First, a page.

A Starting Place

[A note for discernment-challenged allistics: Yes, this entire Tumblr is satire.  This is the only warning you will receive.]

Since we’re just hours away from the start of Allism Awareness Month (a whole month for to raise awareness about allists!  It’s not enough!), I thought I’d introduce my little project.

This is “Field Notes on Allistics,” which is pretty much exactly what it sounds like.  I live with an allistic spouse (I’ll call him Al) and two allistic children (I’ll call them Al Jr. and Alia).  Recently, I decided to start taking notes on their behaviors – to share with their therapists, perhaps, or to give me some insight into the mysterious depths of allism.

So, What Is Allism?

Allism (pronounced “AL-lism” or “AHL-ism,” as in “allergy” or “allophone”) is a developmental disorder characterized by an inability to express independent emotions, an inability to fruitfully occupy one’s own time, and a pathological need for the presence, interaction, and approval of others.

My research so far has told me there’s far more to it, of course, but if you want to read more, here is an in-depth guide.  I also suggest visiting the Web site of the Institute for the Study of the Neurologically Typical, which seems to do a great deal of good work with allistic individuals.  And, of course, no journey into the perils of allism is complete without supporting the good work of Allism Speaks.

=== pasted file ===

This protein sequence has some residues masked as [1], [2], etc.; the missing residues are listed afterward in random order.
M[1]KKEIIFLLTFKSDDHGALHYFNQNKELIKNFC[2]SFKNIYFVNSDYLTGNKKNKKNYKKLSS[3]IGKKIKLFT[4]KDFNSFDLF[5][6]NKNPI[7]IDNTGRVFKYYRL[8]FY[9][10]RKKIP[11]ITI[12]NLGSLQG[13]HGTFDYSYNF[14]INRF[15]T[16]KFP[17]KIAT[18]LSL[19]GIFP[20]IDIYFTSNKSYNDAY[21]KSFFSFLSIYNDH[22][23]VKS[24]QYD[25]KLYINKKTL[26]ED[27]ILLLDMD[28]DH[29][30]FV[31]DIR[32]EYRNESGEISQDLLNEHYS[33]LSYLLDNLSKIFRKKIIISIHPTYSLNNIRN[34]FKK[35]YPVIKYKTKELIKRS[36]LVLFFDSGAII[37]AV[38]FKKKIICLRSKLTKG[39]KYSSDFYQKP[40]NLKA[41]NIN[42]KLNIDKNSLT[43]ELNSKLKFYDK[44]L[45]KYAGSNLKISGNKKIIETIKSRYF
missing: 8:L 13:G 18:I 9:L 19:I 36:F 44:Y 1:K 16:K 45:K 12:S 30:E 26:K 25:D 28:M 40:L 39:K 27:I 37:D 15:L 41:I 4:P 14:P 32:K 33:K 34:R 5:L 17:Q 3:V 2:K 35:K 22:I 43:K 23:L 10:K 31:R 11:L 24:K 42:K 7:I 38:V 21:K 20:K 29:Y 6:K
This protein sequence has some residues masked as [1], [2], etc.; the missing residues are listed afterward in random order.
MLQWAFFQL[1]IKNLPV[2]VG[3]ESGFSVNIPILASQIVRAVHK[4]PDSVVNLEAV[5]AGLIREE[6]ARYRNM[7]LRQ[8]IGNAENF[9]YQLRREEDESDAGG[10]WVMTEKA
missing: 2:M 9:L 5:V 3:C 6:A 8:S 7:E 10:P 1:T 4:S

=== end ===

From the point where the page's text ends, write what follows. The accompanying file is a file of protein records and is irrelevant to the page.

Why Am I Posting Now?

Throughout the month of April (Allism Awareness Month!  Have you hugged a person with allism today?  I know it’s weird and creepy but they genuinely seem to enjoy it!), I’ll be sharing my field notes on our household’s three resident allistics, with occasional insights from the only other normal member of the household, Gracie.  I also welcome submissions from those of you observing allistics in their natural habitats!

Though I will try to post daily throughout Allism Awareness Month (have you ordered your taupe square-peg-in-round-hole gear yet? let those allistics in your life know you support their struggles – remember, they can’t intuit such things for themselves!), I am fairly busy.  We’re nearing the end of the semester at the local college, where I teach a class in which I help hapless allistic freshmen learn to communicate in a more appropriate manner for the world they’ll soon be entering.

(My mother says it’s a shame these allistic kids’ families don’t teach them to communicate appropriately as children.  I remind her that allistic kids have a great deal of trouble communicating civilly; their brains seem wired to delight in loud noises, so of course they shriek gibberish to each other every chance they get instead of using God’s given written word.  No wonder their grammar is atrocious!  But I digress.)

In other words, it’s a very busy household.  But I’ll do my best.

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